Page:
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Gene Therapy That Cures Mice Might Cure Deaf Children

  • Jessica Berman

FILE - A four-year-old deaf student sits inside her classroom in the specialized deaf unit program at the Little Rock Inclusive Early Childhood Development Center in Kenya's capital Nairobi.

FILE - A four-year-old deaf student sits inside her classroom in the specialized deaf unit program at the Little Rock Inclusive Early Childhood Development Center in Kenya's capital Nairobi.

Someday, it may be possible to cure children of deafness caused by a gene defect.

Researchers at Boston’s Children’s Hospital in Massachusetts are developing a cure for inherited deafness by introducing a working copy of a hearing gene.

The defective gene is located in the inner ear. Researchers engineered a harmless cold virus to deliver the corrected gene deep inside the ear canal.

“Our strategy was to take a viral vector, remove the viral genes so that it doesn’t make anyone sick, and to replace those with the correct DNA sequence for TMC1,” said Jeffrey Holt, lead researcher on the project

The gene, TMC1, is essential for hearing. It encodes proteins that convert sound into electrical signals the brain can recognize and process.

“We found that we can restore function in both cases for recessive and dominant forms of TMC1 mutations,” he said.

Recessive or dominant forms of deafness depend upon whether the defective hearing gene is inherited from one or both parents.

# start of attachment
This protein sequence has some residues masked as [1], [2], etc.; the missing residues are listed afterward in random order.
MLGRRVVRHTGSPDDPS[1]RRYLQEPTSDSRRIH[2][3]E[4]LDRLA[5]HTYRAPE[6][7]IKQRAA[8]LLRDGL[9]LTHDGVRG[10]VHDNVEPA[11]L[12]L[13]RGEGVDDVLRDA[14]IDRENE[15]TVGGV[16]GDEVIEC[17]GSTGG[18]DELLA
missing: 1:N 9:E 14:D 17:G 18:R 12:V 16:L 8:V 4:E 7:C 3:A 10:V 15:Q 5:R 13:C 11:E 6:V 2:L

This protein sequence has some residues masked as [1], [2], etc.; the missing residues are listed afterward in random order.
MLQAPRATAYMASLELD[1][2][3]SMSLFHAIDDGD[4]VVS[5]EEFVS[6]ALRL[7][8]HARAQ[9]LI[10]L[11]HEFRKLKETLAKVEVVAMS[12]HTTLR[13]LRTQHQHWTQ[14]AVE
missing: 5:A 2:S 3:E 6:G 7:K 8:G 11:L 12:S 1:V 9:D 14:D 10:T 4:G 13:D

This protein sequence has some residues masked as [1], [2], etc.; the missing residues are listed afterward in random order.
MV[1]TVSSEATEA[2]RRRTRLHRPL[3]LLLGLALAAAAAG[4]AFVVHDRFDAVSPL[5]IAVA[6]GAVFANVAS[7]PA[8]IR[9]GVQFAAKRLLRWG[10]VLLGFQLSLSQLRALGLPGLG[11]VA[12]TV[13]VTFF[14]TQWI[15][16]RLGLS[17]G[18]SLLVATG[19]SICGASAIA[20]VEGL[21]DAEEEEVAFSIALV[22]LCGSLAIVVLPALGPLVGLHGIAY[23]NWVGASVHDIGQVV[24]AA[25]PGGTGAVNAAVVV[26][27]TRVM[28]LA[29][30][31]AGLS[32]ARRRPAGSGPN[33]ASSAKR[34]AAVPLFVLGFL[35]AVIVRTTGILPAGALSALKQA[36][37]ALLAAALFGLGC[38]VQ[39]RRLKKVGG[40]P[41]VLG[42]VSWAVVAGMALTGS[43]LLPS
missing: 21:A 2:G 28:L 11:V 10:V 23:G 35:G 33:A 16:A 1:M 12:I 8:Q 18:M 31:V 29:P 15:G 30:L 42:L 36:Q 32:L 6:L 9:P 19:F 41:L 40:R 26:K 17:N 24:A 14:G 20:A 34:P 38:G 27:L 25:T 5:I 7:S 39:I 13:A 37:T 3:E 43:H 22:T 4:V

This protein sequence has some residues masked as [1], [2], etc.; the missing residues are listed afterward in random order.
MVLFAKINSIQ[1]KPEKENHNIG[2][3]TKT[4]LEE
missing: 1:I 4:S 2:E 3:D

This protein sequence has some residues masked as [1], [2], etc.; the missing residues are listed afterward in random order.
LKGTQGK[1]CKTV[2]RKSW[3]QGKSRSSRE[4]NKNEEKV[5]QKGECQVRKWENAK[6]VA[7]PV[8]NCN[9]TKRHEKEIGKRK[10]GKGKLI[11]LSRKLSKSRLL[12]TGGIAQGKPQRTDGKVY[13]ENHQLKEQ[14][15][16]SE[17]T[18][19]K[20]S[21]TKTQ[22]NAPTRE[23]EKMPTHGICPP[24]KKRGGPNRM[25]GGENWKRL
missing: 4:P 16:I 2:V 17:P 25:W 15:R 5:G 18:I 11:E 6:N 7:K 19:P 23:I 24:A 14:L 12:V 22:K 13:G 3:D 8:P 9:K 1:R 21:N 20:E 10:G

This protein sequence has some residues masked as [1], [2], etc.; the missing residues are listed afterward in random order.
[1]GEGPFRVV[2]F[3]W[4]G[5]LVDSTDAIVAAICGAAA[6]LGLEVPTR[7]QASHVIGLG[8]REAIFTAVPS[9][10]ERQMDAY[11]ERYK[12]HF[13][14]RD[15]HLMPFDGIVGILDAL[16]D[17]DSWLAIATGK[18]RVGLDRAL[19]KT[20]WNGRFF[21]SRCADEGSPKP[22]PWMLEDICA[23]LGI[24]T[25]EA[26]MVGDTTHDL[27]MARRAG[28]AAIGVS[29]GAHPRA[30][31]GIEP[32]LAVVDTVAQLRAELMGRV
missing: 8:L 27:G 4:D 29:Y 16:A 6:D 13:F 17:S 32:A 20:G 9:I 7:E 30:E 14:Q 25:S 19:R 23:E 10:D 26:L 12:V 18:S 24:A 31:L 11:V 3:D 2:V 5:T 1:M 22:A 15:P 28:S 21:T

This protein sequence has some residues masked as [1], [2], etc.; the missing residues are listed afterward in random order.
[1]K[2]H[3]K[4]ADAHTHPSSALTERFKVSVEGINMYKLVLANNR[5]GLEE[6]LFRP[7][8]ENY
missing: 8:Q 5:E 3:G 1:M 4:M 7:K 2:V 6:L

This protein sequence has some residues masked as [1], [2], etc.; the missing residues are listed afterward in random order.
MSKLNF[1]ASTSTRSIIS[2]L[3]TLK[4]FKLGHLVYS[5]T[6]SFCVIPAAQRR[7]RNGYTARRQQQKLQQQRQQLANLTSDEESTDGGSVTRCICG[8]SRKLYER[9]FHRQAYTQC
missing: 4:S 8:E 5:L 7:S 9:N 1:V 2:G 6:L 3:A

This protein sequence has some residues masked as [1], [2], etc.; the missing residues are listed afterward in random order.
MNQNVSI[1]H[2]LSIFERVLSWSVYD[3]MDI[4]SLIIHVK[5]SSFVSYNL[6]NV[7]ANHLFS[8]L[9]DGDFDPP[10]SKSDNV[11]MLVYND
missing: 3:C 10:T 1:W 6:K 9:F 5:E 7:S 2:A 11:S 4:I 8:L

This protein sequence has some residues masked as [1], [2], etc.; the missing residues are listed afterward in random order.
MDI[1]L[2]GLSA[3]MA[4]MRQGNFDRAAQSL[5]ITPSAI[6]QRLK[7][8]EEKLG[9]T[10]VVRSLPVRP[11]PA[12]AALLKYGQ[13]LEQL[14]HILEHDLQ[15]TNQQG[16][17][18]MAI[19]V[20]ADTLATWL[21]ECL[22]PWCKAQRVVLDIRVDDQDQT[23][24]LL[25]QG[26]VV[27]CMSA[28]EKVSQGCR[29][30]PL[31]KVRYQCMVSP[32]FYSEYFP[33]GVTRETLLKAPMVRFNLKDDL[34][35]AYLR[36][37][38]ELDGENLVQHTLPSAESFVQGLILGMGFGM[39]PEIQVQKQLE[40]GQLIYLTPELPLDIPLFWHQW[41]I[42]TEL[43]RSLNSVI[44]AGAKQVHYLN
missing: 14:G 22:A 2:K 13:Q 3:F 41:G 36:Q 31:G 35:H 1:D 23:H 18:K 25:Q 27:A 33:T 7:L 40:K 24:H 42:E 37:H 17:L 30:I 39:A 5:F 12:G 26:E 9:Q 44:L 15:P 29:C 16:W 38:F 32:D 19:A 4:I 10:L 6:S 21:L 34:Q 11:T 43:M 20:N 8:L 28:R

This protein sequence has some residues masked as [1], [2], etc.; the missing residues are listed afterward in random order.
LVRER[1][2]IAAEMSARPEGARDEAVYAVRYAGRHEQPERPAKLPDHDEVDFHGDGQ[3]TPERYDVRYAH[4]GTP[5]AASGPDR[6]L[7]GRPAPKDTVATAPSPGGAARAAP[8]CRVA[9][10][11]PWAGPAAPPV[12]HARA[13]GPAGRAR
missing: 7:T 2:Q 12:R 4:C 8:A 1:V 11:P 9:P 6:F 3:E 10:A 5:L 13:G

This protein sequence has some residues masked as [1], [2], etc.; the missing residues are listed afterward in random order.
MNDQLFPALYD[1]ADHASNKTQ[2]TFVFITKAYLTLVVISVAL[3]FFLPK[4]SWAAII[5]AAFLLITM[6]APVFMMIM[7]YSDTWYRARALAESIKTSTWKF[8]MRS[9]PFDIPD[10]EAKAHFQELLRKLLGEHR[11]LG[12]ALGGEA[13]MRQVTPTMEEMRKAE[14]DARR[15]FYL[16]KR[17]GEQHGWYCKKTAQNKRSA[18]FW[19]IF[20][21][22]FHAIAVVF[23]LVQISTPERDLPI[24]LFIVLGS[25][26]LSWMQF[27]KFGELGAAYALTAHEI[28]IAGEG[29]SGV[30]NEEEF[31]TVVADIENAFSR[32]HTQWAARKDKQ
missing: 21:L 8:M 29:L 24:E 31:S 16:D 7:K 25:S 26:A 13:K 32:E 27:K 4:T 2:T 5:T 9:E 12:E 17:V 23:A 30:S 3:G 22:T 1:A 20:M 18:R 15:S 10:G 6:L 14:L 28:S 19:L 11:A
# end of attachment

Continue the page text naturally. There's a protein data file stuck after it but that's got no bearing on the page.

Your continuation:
To see whether their genetic repair worked, researchers used two types of deaf mice — each a model of dominant and recessive hearing loss.

They used the cold virus, known as adeno-associated virus, to carry a functioning TMC1 gene into the inner ears of the mice.

Researchers found they could repair the mutated hearing gene; but, to tell whether the treated mice could actually hear, they had to put the rodents in a specially designed chamber with sensors that played really loud noise.

“We can’t really ask a mouse if they are able to hear but we can play a loud, sudden sound and a normal mouse will jump in response to that," said Holt. "A deaf mouse does not move at all, but after our gene therapy treatment, the deaf mice began to jump.”

One in 1,000 people goes deaf in adolescence, according to Holt. He said inherited deafness can be caused by any one of 70 genes.

Researchers say they hope the genetic technique that helped the deaf mice to hear can cure all inherited forms of deafness in children.

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